Seven Things You Need to Do in Google Analytics…Today

   

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Google Analytics has around an 80% market share for web traffic and analytics, so it's a safe bet that you're using it.  

But is it really WORKING for you? Is it set up correctly, and have you configured it to get to the data that's most important to you in your day-to-day?

For fundraisers and direct marketers, Google Analytics is an important and powerful tool that is often overlooked. Why is Google Analytics so important?

The path to conversion is no longer linear. Your donors will bounce between channels, having been exposed to your organization in print, in person, and multiple places online. All of those exposures play a part in assisting the ultimate conversion. Google Analytics builds conversion funnels that can help you understand the impact that paid, earned, and owned digital channels have on the conversion journey. These funnels can also shine a light on where your experience is broken or in need of improvement.

With this in mind, here are seven things you need to do with your Google Analytics account today:

1. Define the key questions you need answered. 
Google Analytics will give you everything you need as far as visits, page views, and new and returning users, but is that what matters MOST to you? Dig deeper. For example, are you looking to grow your monthly giving program? What do those conversions look like? What channels are they coming from most often, and what improvements can be made to your forms to convert more?  

2. Audit your implementation. Are all your pages tagged? It's common that as your site expands, tracking codes are sometimes forgotten. Are you excluding internal IPs? Don't corrupt your audience data with your own browsing and testing. If your tags aren't firing, it's also common to have accidentally added an extra character or white space in the tag when you placed it

3. Ensure properties are properly configured. Do you have separate sites that warrant a unique view? Make sure you have them identified so you can analyze that activity uniquely.

4. Set your goals. We talked earlier about deciding what key questions you want Google Analytics to help you answer. To get those answers, you have to set up goals. A donation conversion is certainly a goal, but maybe so is the download of a white paper or an infographic, or the view of a video. Without goals, there can be no conversion funnel that will provide you with critical insights to refine your approach.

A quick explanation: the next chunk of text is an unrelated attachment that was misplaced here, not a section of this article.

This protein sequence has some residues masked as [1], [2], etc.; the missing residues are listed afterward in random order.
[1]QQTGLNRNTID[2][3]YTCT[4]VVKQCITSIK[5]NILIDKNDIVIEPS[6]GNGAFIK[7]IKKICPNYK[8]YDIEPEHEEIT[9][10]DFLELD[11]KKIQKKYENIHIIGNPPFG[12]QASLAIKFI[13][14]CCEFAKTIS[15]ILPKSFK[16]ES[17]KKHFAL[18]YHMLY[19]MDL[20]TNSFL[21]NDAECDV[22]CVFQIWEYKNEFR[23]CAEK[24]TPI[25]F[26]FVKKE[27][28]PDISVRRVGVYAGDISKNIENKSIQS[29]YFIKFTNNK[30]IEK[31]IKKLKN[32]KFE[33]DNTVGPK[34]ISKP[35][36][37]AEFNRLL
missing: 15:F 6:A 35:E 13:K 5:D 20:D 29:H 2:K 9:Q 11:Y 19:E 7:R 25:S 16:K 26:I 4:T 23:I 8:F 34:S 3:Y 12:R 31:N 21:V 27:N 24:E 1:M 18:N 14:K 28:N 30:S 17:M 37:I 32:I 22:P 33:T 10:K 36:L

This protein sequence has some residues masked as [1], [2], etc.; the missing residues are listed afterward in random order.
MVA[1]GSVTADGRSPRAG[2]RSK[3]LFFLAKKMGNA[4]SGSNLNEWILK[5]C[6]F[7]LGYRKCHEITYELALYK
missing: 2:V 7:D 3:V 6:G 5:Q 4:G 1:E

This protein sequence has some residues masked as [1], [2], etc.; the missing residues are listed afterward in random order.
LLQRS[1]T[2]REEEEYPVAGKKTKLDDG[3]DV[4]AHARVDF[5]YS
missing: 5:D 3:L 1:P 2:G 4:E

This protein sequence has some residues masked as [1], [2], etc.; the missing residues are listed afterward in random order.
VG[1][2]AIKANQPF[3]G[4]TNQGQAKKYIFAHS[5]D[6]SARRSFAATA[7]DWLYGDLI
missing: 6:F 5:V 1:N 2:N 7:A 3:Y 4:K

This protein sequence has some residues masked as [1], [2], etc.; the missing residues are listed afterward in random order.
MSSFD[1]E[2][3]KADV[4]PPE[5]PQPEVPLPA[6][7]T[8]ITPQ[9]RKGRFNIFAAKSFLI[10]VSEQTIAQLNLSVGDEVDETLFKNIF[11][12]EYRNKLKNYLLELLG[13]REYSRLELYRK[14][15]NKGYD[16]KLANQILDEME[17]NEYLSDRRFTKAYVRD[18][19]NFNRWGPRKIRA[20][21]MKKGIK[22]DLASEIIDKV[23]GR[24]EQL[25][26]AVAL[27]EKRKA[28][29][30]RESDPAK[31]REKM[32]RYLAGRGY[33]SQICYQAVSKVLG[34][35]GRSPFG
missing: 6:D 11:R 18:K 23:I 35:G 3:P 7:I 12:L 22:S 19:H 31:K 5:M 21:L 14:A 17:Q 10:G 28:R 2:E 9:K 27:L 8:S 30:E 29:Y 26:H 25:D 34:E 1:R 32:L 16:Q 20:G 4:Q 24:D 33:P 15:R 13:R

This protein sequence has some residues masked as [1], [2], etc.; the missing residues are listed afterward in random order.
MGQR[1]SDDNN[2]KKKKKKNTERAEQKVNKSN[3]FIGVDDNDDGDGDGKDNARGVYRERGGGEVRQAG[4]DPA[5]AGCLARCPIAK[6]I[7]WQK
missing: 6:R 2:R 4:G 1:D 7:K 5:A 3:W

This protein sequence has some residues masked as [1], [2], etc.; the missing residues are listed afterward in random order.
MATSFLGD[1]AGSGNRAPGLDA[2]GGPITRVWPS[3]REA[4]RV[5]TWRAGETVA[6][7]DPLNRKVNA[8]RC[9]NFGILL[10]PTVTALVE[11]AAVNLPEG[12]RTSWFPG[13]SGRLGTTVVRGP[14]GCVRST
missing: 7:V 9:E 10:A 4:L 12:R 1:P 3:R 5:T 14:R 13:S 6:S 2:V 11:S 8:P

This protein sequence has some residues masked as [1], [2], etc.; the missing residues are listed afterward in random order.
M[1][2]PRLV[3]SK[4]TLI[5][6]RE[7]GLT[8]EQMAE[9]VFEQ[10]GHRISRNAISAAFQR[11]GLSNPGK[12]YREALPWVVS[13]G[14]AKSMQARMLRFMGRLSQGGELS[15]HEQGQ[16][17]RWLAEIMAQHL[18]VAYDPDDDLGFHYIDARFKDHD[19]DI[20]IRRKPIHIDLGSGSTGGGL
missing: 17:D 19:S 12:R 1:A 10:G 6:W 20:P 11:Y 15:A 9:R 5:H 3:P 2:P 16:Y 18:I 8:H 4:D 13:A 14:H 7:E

5. UTMs should be SOP (Standard Operating Procedure). UTMs or UTM parameters are simple pieces you add to your campaign destination URL that identify the source (Google, Facebook, etc.), the medium (banner ad, search, email, etc.), and the campaign associated with each click to the page. Don't create unique landing pages; simply append these elements to the destination and associate that URL with the corresponding component of your campaign. Google even offers a tool to make it easy: https://ga-dev-tools.appspot.com/campaign-url-builder/

6. Set custom alerts. We know you probably won't be checking your data in Google Analytics every day. Its power is in identifying trends in behavior, high-value audience characteristics, and content preferences of your browsers. But you can create custom alerts that will keep you informed if something has gone right — or very wrong. For example, you can be alerted if a donation page isn't loading or a typically steady metric, like search conversion, suddenly spikes or drops precipitously. Set alerts to let you know when a large gift comes in — and celebrate!

7. Create a custom dashboard. There is so much data in Google Analytics; we understand it can get overwhelming. Thankfully, Google gives you the ability to create your own custom dashboards. You can configure them to show just the data that's most important to you. Also, you can select any of the available metrics and start from scratch or choose from a vast library of tested dashboard configurations in Google’s Solutions Gallery. Just pick one that works for you or use it as a starting point to customize.

Obviously, there is much more; these are just a few ideas to get you started!

Have more questions about Google Analytics? Click below to post your question, and we will answer it! If you're coming to the ANA D.C. Nonprofit Conference, we will answer your questions live in our session on Friday, February 21, at 9:25 a.m.

Hope to see you there!



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